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Variable Scope

Greedy thomas
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Joined: May 15, 2003
Posts: 37
Hello There

I'm having a problem understanding the scoping of variables.

This is my understanding - correct me if I'm wrong.

Static means that the variable/method can be accessed from anywhere within the class. I assume that this means that it can be accessed within the methods of the class and also within any other classes.

Public means that any other class can access the variable/method. Does this class have to be in the same .java file.

What is the default if no access modifier is specified. What is the scope of the variable/method of those declarations.

I've enclosed the following program. When I declare testArray as static, the program compiles and runs correctly. However, if I omit the static or declare testArray to be private, I get the following compilation error message :

testArray.java:14: cannot resolve symbol
symbol : variable length
location: class testArray
for (int i = 0; i < testArray.length; i++) {
^
testArray.java:15: non-static variable testArray cannot be referenced from a static context
if (testArray[i] == stockID) {
^

Can I not have it as private or leave out the access modifier and then write methods to manipulate it?

Also, why do I have to have the method checkStock to be static and/or public. Can I not leave these out. When I do leave these out, I get the following compilation error :

testArray.java:25: non-static method checkStock(java.lang.String) cannot be referenced from a static context
if (checkStock("Four")) {
^

I had wanted this array (testArray) to be private since it must only be known by this class. This is why I had tried to declare it as private initially but kept getting errors. I thought if I could declare the array as private, then I could declare the checkStock method as private as well, since the method will only be used in this class. How do I go about declaring a private member of a class and what signature must the methods that access these private members have.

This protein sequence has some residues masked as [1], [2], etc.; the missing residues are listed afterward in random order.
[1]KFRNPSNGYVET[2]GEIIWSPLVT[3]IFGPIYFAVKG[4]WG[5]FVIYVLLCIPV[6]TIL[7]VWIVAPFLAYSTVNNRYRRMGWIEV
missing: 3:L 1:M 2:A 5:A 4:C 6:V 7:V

I suppose I'm missing something very basic and important here but not able to fully figure it out. Do I always have to declare the variables as static to allow me to access then within methods.

Thanks in advance for your assistance.

Regards,
Rajesh


Dan Chisholm
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Joined: Jul 02, 2002
Posts: 1865
A static method is associated with a class, but is not associated with any instance of the class. The main method is static, so it can be invoked even when no instance of the class exists. Your checkStock method is also static, so checkStock can be invoked from the main method even when no instance of class testArray exists. If you like, you can also add the "private" modifier.

private static boolean checkStock(String stockID)

If you remove the static modifier, then checkStock would become a non-static instance method. If checkStock is an instance method, then it can only be invoked on an instance of class testArray. Your main method could create the instance of testArray and then invoke the checkStock method on it.



Your testArray class shares its name with a static field named testArray. Java class names typically begin with uppercase letters, so you might want to change the name of your class.

Since your testArray field is static, it is appropriate that your checkStock method is also static. If you want to have a non-static checkStock method, then you are saying that checkStock is a method that checks something that is associated with an instance of the testArray. If that is the case, then it would be appropriate for the testArray field to also be non-static.


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Chengwei Lee
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Joined: Apr 02, 2004
Posts: 884
I beg to differ, I don't see anything wrong with using a non-static method that uses a static variable in its codes. Its perfectly legal too. Appropriateness, is subjective.

Just my 2c


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Dan Chisholm
Ranch Hand

Joined: Jul 02, 2002
Posts: 1865
Originally posted by Cheng Wei Lee:
I beg to differ, I don't see anything wrong with using a non-static method that uses a static variable in its codes. Its perfectly legal too. Appropriateness, is subjective.

Just my 2c


I agree that it is perfectly legal to use an instance method to access class data (a.k.a static data) that has nothing to do with a particular instance of the class. The disadvantage of using an instance method to access class data is that the class data will not be accessible until an instance of the class is created. Using a static method to access class data removes that restriction.
 
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